Former Nebraska football coach James William “Bill” Glassford, 102, died Monday in Arizona where he completed a career in insurance sales and lived in retirement in Scottsdale.
Glassford coached Nebraska from 1949 through 1955 and led the Huskers to their first Orange Bowl, and second bowl in program history.
He retired from coaching at 41 years old after the 1955 season when he said, “I’ve had enough.”
George Sullivan, famous longtime trainer at Nebraska, played for Glassford and worked under him as the head physical therapist.
"Bill was an astute coach, really smart, really disciplined," Sullivan said. "He started the scholarship program here and he was the one who stood up to hoteliers in Miami, Florida, for the 1955 Orange Bowl, when he was told Nebraska three black players could not stay in the hotel.
"Bill said, 'OK, we'll move to another hotel,' and they gave in," Sullivan said.
Glassford had a NU career coaching record of 31-35-3 and coached three All-Americans: Bobby Reynolds, Tom Novak and Jerry Minnick. Glassford was inducted into the Nebraska football hall of fame in 2002.
Glassford was instrumental in Nebraska’s first grant-in-aid (scholarship) program after battling through the athletic administration and going to the Nebraska Board of Regents.
Glassford was also the oldest living former pro football player. He played a season with the Cincinnati Bengals of the (then) AFL after earning All-America status at Pittsburgh.
He started coaching as an assistant at Manhattan College, Carnegie Tech and Yale. After serving in the Navy during World War II, he restarted his coaching career as head coach at New Hampshire before Nebraska hired him in 1949 for $10,000 a year. He was the sixth NU coach in a nine-year span. Although Nebraska never won a conference title under Glassford, he managed to post NU’s only three winning seasons during a span from 1941 to 1961.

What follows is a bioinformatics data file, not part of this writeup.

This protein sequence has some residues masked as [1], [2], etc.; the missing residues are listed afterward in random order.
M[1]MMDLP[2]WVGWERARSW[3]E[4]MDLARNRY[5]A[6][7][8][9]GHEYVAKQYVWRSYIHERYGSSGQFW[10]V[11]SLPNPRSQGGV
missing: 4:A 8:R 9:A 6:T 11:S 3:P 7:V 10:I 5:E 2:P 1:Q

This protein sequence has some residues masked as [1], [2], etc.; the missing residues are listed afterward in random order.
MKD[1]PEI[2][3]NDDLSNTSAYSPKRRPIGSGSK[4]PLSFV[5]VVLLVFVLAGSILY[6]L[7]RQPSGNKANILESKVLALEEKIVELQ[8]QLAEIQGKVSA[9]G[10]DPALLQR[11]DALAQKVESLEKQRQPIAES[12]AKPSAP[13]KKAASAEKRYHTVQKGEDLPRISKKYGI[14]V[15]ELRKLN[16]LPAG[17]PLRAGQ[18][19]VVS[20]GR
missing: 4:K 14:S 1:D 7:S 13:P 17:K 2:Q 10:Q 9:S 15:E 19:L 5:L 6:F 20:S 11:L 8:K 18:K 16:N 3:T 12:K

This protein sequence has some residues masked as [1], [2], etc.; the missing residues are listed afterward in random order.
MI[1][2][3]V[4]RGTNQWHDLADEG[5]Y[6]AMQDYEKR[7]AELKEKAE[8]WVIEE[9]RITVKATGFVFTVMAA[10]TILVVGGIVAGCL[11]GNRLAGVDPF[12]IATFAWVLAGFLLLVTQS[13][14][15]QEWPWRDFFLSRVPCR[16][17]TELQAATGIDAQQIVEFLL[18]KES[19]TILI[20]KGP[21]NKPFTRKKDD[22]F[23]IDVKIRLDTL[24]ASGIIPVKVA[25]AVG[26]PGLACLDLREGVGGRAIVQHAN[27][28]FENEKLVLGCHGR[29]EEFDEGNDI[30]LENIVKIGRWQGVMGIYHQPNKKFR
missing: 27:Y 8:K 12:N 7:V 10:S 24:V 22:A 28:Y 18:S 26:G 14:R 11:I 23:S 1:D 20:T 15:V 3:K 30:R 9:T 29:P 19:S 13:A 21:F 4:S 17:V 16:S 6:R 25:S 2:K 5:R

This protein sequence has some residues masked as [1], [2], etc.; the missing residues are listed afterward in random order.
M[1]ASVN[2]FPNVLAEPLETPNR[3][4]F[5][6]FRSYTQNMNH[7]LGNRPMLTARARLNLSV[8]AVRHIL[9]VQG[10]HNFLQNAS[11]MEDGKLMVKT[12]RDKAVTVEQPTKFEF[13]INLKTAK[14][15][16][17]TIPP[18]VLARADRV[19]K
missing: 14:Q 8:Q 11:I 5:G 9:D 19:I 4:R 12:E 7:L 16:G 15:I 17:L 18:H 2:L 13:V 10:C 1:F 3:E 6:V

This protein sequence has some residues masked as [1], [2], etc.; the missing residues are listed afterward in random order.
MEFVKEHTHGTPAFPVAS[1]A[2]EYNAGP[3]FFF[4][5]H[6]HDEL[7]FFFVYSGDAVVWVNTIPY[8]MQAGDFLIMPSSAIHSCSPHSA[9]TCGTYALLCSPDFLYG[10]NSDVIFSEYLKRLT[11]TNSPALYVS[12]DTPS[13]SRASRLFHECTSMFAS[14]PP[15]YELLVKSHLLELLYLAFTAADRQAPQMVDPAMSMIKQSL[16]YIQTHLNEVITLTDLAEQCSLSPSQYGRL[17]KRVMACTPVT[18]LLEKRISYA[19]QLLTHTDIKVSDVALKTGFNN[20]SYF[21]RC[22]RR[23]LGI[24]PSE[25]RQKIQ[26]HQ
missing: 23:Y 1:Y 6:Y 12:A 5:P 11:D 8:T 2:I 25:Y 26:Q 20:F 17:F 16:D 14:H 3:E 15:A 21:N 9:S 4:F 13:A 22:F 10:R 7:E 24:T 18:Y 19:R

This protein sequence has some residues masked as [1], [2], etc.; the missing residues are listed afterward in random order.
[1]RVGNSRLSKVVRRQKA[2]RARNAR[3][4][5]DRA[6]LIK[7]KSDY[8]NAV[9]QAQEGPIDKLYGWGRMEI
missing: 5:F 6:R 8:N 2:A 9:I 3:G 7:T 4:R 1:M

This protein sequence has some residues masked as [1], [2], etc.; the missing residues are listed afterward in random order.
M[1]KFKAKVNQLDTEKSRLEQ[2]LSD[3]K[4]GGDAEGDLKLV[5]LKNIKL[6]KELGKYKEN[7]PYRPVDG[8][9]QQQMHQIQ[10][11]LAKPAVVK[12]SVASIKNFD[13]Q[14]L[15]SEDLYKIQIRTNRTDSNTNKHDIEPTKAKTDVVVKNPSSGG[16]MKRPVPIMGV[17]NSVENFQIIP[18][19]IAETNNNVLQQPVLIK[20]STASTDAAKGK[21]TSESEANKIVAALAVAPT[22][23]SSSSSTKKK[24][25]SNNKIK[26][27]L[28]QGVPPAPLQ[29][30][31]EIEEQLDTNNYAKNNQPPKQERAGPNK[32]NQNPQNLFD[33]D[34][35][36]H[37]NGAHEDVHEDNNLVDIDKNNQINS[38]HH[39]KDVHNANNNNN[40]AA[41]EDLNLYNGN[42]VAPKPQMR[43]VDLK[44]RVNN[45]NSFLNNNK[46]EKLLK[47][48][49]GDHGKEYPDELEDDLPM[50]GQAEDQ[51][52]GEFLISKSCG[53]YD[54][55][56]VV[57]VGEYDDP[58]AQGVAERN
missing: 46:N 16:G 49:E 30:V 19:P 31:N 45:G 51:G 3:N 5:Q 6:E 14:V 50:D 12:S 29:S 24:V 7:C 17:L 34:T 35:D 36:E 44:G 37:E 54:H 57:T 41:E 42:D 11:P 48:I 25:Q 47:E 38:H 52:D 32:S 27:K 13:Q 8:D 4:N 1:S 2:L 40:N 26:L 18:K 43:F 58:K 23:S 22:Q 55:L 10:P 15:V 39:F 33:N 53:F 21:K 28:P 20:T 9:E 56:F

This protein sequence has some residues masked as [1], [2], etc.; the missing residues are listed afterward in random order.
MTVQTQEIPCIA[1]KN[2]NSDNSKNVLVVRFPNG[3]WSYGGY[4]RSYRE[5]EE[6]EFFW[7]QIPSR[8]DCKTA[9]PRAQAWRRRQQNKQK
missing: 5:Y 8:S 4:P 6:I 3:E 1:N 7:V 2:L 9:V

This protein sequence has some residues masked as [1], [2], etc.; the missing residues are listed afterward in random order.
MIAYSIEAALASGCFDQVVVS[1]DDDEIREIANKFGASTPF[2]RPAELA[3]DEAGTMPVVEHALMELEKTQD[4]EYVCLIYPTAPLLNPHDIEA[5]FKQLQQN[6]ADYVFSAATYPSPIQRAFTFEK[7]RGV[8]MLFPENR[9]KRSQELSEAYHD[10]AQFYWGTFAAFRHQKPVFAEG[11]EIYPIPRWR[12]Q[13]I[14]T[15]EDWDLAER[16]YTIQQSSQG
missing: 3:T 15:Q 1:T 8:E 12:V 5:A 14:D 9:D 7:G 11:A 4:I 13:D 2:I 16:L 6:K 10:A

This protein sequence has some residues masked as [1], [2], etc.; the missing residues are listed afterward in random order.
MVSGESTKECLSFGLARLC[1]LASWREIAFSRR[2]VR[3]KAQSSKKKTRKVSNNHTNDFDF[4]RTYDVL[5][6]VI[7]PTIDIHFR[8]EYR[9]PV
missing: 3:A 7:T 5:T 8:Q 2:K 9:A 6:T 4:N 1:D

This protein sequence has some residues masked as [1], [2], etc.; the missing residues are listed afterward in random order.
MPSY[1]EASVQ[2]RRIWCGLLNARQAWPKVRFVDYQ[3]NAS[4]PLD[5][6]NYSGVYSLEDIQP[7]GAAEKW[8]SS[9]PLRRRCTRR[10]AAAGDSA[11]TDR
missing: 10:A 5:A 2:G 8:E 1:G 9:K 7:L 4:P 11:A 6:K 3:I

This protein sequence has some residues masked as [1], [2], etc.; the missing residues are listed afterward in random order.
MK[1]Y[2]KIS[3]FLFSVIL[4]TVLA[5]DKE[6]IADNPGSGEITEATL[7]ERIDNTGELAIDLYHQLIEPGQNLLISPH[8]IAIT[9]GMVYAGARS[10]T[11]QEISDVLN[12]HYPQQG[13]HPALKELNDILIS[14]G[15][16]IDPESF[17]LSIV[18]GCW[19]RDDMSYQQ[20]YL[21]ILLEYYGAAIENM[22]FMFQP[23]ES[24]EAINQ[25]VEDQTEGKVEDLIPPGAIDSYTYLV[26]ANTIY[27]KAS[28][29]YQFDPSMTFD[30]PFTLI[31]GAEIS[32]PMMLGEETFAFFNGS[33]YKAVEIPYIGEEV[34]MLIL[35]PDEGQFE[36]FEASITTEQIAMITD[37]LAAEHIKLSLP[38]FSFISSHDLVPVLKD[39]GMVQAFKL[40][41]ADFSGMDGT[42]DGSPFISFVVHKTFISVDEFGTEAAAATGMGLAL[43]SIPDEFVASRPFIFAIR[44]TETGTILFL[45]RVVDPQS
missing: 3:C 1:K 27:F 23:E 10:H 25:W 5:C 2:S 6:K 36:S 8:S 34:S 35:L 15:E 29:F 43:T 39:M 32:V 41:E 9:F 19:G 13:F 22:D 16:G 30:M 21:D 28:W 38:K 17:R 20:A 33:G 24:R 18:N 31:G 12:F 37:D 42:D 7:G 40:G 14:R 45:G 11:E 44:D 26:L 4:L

Glassford was known for incredibly tough preseason camps. In his first three seasons as head coach, he held a series of camps in Curtis at the Nebraska Ag School. Sullivan said the camps were “mean and ugly,”
“I don’t know how many quit that year. We started with 70 and came back with 40 or 45,” Sullivan said. He said many hitchhiked to North Platte or McCook. The dorm, actually the gym, could only be reached by climbing a ladder, hand-over-hand. Glassford even had a “fat man’s table,” for overweight players who got only lettuce, Sullivan said.
The camp was closed at the behest of the Ag School after the 1951 season.
Glassford was the subject of a petition presented to the Legislature for his removal and the praise of a student rally with the chants of “We love Bill.”
His team’s 6-0 loss to Hawaii in 1955 in Lincoln was seen as one of the low points in Husker history. His 6-2-1 team in 1950, highlighted by Reynolds, was one of the best NU teams since 1941.
After he retired, Glassford was quoted in 1958 as saying he had “never been happier in my life. When the phone rings, it is not irate fans but people wanting to buy insurance. And when I look at the window, I see orange, grapefruit and lemon trees — not angry alumni.”